Skip to main content

I was defamed by a senior vice president of the company I work for. I notified HR, but my boss made me drop the complaint.

Seattle, WA |

I senior vice president of the company I work for sent an email to my boss and two other vice presidents alleging that I mistreat my employees (I'm a senior manager). He said he couldn't provide any specific examples - because there aren't any - but that he's heard it through the "rumor mill". He had no reason to include the other two VPs because the matter does not concern them or their organizations. I learned about this email because my boss forwarded it to me. I forwarded the email to HR and asked them to have the SVP and retract his accusation. Right after I talked to HR, my boss called me and pressured me to drop my complaint. He said following through with it would cause me "more damage". Before we hung up, he made me promise that I would email HR immediately to drop the complaint.

Attorney Answers 2


  1. Best answer

    Defamation actions are rarely successful in America. See RHINEHART v. SEATTLE TIMES, 98 Wn.2d 226, 654 P.2d 673 (1982). (mrsc.org)

    [In accordance with the Avvo community guidelines, this communication does not constitute "legal advice", nor does it form an attorney-client relationship.]


  2. What is your legal question? You have not posed any questions. If you don't want to drop the complain, don't drop it. An employer is not a court of law. It is not bound by the rules of investigation and evidence or "innocent until proven guilty". Your employer can rely on flimsy allegations and hearsay to dismiss and discipline. Your boss is giving you his honest opinion that you'll do more harm than good for by filing the complaint. If you don't want to drop it, then don't. Keep in mind that WA is an "at will" employment state. This means you can be fired at any time without just cause as long as it is not related to your race, religion, ethnicity, age, gender, sexual orientation, disability, familial status, and not in retaliation for whistleblowing illegal conduct, taking FMLA leave, and filing for disability/workers compensation.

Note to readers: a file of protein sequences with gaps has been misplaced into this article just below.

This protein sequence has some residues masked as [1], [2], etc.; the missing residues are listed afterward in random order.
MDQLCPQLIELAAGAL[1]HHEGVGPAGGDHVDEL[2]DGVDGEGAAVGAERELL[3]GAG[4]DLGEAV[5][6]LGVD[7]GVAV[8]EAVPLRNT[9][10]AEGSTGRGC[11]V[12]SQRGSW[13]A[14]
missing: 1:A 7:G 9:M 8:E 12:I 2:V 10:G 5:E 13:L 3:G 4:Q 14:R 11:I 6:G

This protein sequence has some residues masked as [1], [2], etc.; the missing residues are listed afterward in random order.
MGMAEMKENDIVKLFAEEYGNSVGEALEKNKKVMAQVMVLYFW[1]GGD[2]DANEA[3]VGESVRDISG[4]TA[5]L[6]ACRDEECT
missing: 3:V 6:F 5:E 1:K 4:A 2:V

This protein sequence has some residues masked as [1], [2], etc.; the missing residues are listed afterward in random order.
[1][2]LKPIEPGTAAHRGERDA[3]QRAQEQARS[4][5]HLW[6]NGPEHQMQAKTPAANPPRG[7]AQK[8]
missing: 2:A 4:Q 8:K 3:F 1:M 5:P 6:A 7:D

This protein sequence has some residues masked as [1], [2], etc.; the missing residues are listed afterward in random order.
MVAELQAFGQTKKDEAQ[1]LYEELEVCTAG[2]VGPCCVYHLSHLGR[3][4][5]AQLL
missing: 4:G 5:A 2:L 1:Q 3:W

We do not have an attorney-client relationship. I am not your lawyer. The statements I have made do not constitute legal advice. Any statements I have made are based upon the very limited facts you have presented, and under the premise that you will consult with a local attorney. This is not an attempt to solicit business. This disclaimer is in addition to any disclaimers that this website has made. I am only licensed in California.

Personal injury topics

Top tips from attorneys

What others are asking

Can't find what you're looking for?

Post a free question on our public forum.

Ask a Question

- or -

Search for lawyers by reviews and ratings.

Find a Lawyer

Browse all legal topics